Reviews for Mule Train Mail


Booklist Reviews 2009 August #1
Author/illustrator Brown used the anthropologist's tool of participant observation to capture the hardships and natural glories of the three-hour, eight-mile mule trek to a tiny village on the floor of the Grand Canyon that is performed every day by Anthony Paya, a U.S. Postal Service carrier. This intriguing book chronicles the last surviving mule train delivery in the U.S., beginning with Paya's pick-up of the mail at the south rim of the Grand Canyon, straight through the mule train's arduous descent on switchback trails, and ending in Supai, a Native American village. What gives this fascinating material extra punch are Brown's illustrations, done in pastel and colored pencils. The contrast between the unaffected renderings of Paya, his dog, and his seven mules and the looming golden sandstone walls of the canyon shows how living creatures are dwarfed by nature. Several double-page spreads are vertical, underscoring the heart-stopping nature of the descent. An Author's Note gives more background to Brown's journey. Copyright 2009 Booklist Reviews.

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Horn Book Guide Reviews 2010 Spring
The book opens with postman Anthony at the top of the Grand Canyon loading mules with letters and packages. The landscape's yellows, browns, and rust colors radiate heat; the palette changes to whites and blues to convey the danger of driving rain and sleet. An author's note provides detail about the process and of Brown's own expedition with Supai letter carriers. Copyright 2010 Horn Book Magazine Reviews.

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Horn Book Magazine Reviews 2009 #5
Neither snow, nor sleet, nor rain, nor dark of night stops the mail. But what happens to its delivery when there are no roads? In the remote contemporary community of Supai, located on the Havasupai Indian Reservation in Arizona at the base of the Grand Canyon, muleteers deliver the mail, working their way down the treacherous trails with a convoy of mules hauling letters, food, and packages. The book opens with Anthony the postman (he "doesn't wear a uniform. He wears a cowboy hat, chaps, and spurs") loading the mules at the top of the canyon. The yellows, browns, and rust colors of the landscape radiate the heat from the surrounding canyon; the palette changes to whites and blues to convey the danger of driving rain and sleet. Even in the close-up illustrations, the wide, open expanses of big sky country peek through the horizon, setting the panoramic scene. In vivid contrast to the opening and closing horizontal spreads, Brown depicts the winding trail vertically, adding to the drama of the trip and the potential danger to both men and beasts. An author's note provides details about the process as well as an account of Brown's own expedition with the Supai letter carriers. Copyright 2009 Horn Book Magazine Reviews.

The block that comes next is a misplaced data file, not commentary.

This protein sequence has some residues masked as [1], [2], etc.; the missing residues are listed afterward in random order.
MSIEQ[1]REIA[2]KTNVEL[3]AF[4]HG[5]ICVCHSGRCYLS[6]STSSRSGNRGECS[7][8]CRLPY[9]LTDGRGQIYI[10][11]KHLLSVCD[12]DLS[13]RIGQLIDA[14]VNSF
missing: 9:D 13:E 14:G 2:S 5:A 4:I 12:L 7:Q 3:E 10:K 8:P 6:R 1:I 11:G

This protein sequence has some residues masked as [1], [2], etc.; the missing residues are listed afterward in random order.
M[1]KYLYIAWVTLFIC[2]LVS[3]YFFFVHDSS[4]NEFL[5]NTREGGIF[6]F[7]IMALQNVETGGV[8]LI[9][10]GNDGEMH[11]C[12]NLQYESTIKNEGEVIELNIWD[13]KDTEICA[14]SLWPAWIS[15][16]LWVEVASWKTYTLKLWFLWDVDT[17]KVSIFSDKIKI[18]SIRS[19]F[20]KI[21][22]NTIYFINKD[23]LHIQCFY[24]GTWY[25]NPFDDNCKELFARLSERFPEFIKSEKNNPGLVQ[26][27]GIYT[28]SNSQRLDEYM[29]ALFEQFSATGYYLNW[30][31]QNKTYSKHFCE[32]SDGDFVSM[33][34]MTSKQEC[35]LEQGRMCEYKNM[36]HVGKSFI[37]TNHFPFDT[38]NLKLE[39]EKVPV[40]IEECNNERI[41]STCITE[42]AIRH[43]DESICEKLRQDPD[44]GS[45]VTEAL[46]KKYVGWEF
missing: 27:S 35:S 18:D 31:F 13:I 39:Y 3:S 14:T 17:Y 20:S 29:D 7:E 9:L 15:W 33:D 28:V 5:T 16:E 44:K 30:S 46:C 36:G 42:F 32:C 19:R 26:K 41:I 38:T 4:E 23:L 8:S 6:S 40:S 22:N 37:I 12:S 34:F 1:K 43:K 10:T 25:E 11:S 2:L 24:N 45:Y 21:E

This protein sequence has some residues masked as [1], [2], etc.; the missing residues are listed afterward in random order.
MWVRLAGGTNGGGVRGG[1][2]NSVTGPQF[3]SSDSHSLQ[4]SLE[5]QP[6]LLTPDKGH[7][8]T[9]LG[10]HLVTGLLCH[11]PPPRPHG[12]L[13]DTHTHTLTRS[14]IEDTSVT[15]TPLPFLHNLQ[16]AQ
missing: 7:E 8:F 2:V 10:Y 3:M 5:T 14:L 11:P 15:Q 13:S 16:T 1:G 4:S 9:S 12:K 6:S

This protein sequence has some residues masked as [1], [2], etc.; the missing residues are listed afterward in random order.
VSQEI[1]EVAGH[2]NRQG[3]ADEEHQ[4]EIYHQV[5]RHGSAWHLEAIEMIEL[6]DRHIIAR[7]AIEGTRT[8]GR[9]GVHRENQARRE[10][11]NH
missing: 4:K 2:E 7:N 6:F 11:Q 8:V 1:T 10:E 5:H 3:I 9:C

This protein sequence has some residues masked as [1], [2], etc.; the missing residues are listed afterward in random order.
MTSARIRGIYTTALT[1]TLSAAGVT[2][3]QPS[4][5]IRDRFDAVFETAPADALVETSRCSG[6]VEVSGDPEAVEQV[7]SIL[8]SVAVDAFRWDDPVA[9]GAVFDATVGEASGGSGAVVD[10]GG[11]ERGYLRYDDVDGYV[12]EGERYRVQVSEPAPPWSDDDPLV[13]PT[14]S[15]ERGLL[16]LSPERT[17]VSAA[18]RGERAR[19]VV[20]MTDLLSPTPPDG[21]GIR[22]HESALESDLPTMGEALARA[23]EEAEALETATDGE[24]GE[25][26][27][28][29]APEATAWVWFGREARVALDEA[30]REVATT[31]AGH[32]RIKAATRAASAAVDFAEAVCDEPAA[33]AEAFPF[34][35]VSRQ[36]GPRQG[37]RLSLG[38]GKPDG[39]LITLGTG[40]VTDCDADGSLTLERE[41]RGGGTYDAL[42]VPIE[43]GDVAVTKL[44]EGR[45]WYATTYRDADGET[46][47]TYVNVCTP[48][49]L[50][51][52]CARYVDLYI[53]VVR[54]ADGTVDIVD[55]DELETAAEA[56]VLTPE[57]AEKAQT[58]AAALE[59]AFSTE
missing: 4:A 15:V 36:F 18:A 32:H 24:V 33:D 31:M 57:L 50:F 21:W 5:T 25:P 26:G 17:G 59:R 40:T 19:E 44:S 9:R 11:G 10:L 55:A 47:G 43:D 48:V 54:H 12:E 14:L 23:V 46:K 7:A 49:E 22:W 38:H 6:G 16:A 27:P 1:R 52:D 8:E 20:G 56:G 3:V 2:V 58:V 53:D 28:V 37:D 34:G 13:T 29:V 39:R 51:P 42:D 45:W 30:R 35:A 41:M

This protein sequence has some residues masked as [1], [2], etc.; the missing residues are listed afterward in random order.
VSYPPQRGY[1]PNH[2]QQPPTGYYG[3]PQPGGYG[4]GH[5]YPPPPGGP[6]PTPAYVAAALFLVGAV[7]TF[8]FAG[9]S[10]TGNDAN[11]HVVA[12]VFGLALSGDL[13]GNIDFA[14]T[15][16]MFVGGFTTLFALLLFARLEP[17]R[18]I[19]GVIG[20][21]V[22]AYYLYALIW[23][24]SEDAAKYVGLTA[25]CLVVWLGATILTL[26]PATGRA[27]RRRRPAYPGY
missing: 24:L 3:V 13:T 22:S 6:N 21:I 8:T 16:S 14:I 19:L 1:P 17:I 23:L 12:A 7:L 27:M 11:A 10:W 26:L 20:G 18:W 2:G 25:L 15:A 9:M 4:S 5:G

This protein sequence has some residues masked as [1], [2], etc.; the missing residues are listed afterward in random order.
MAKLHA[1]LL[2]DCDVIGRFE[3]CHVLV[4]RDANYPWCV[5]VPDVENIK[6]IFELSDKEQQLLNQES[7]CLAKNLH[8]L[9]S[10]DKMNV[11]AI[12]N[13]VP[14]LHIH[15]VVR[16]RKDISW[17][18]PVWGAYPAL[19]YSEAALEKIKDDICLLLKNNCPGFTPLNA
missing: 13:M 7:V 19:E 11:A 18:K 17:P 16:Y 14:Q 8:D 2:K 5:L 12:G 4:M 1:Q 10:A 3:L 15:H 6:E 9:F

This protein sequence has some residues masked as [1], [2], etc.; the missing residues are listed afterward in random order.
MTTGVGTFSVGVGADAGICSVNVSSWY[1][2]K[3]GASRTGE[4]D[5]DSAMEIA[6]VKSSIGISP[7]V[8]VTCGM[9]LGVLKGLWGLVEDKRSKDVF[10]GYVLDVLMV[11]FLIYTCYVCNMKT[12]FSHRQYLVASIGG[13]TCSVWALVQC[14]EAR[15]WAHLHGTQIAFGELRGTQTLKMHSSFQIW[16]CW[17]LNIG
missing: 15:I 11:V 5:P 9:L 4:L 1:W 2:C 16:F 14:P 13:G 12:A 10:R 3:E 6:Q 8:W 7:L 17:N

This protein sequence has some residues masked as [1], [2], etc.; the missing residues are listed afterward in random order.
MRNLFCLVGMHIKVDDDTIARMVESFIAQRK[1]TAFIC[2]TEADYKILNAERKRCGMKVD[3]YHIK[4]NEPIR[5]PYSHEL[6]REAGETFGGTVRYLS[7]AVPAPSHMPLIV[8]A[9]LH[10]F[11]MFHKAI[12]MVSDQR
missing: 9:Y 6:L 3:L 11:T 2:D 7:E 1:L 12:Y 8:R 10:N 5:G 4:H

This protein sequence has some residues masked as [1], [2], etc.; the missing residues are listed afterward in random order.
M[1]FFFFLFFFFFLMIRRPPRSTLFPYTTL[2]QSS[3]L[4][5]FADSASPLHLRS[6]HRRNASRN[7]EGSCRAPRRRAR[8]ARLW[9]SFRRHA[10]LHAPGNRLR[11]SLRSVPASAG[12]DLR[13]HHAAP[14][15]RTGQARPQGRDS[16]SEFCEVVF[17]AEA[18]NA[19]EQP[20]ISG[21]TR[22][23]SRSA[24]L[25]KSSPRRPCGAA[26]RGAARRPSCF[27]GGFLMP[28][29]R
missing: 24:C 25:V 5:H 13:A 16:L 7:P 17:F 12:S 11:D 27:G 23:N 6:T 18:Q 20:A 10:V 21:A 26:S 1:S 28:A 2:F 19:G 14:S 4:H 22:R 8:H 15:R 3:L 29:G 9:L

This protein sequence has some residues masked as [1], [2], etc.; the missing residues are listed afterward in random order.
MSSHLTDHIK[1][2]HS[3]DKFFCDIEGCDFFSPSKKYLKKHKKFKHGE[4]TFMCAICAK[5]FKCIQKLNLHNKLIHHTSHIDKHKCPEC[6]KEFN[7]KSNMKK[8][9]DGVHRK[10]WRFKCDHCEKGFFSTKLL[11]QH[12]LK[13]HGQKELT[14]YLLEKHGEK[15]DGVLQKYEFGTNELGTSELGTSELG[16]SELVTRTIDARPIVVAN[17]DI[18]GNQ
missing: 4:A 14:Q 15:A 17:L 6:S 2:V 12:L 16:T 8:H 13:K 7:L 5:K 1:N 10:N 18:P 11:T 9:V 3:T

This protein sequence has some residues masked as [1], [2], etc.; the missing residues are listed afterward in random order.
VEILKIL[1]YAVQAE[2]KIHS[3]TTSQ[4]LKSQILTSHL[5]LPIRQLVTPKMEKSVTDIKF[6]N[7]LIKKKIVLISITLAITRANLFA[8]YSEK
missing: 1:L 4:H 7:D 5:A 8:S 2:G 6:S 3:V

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Kirkus Reviews 2009 June #1
In some remote pockets of Arizona, the postman wears a cowboy hat and leads a mule train. The front endpaper illustration traces the mail route through the Grand Canyon. At the South Rim of the Canyon, boxes of mail are transferred from a Postal Service truck to the saddlepacks of Anthony the postman's six mules. He rides a horse and has an eager dog to help guide him along the zigzagging trail, full of sharp switchbacks. A succession of double-page spreads that need to be turned 90 degrees for proper viewing emphasizes the steep descent of the route. Deep mud, ice and flash floods make the trail treacherous, but never prevent Anthony from completing his route, which is narrated in a simple, concrete present tense. At length, the mule train reaches its destination, the village of Supai, tucked into a green valley, where Anthony unloads the mail and--because Supai is also Anthony's home--his family greets him. Brown's illustrations, in pastel and colored pencil, look appropriately sun-washed. Informative as well as evocative, and told with crisp clarity. (author's note) (Informational picture book. 5-8) Copyright Kirkus 2009 Kirkus/BPI Communications.All rights reserved.

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School Library Journal Reviews 2009 August

PreS-Gr 2--In this engaging text, Brown relates the daily trip made by Anthony the Postman from the top of the Grand Canyon to the village of Supai far below on the canyon floor. Wearing "a cowboy hat, chaps, and spurs," he leads a train of mules carrying "letters and packages, along with groceries, water, clothes, and even computers" down the steep trail through all types of weather conditions, for "the mail must go through." An author's note gives additional details that children will appreciate, including the fact that it takes three hours to make the eight-mile trip from the south rim to the village, located on the Havasupai Indian Reservation. He also describes the expedition he made with Anthony Paya, lead muleteer, to appreciate firsthand the journey and the rigors of the landscape. Brown's wonderful pastel and colored pencil illustrations are a testament to the time he spent on the trail. Readers will feel that they are experiencing the heat and dust as well as the beautiful flora and fauna of the region. Shifting perspectives (the book must be held vertically for trail scenes) add to the drama by providing a sense of the canyon's awesome size while close-ups of the mules highlight the animals' important role. A fascinating and informative addition.--Maura Bresnahan, High Plain Elementary School, Andover, MA

[Page 88]. Copyright 2008 Reed Business Information.

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